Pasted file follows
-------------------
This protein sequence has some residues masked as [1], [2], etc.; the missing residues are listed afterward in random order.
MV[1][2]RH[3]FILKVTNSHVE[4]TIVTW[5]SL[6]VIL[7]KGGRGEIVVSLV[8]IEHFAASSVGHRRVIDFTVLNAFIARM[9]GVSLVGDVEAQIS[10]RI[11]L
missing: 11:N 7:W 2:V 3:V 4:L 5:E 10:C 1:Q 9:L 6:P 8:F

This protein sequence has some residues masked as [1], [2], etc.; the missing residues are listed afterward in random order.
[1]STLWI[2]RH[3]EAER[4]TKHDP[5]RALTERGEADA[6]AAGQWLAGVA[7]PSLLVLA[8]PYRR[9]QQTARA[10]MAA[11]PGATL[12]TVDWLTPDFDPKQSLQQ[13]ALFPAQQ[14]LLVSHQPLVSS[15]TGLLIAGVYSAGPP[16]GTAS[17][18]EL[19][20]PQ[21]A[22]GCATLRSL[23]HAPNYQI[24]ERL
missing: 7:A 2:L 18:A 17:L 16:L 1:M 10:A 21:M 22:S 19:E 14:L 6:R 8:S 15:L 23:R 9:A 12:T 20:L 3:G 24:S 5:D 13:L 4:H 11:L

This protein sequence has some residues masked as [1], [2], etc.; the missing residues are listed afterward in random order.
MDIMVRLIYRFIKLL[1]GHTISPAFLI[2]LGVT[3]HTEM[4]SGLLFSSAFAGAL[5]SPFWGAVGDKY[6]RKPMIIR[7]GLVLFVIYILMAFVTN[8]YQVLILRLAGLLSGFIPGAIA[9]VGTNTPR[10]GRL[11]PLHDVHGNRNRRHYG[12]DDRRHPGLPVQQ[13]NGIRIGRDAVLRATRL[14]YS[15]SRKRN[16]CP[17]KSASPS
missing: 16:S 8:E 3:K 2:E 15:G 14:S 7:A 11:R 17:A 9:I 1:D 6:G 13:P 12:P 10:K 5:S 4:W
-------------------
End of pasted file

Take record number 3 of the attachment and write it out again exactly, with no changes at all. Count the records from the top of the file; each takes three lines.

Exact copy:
This protein sequence has some residues masked as [1], [2], etc.; the missing residues are listed afterward in random order.
MDIMVRLIYRFIKLL[1]GHTISPAFLI[2]LGVT[3]HTEM[4]SGLLFSSAFAGAL[5]SPFWGAVGDKY[6]RKPMIIR[7]GLVLFVIYILMAFVTN[8]YQVLILRLAGLLSGFIPGAIA[9]VGTNTPR[10]GRL[11]PLHDVHGNRNRRHYG[12]DDRRHPGLPVQQ[13]NGIRIGRDAVLRATRL[14]YS[15]SRKRN[16]CP[17]KSASPS
missing: 16:S 8:E 3:K 2:E 15:G 14:S 7:A 11:R 17:A 9:I 1:D 6:G 13:P 12:P 10:K 5:S 4:W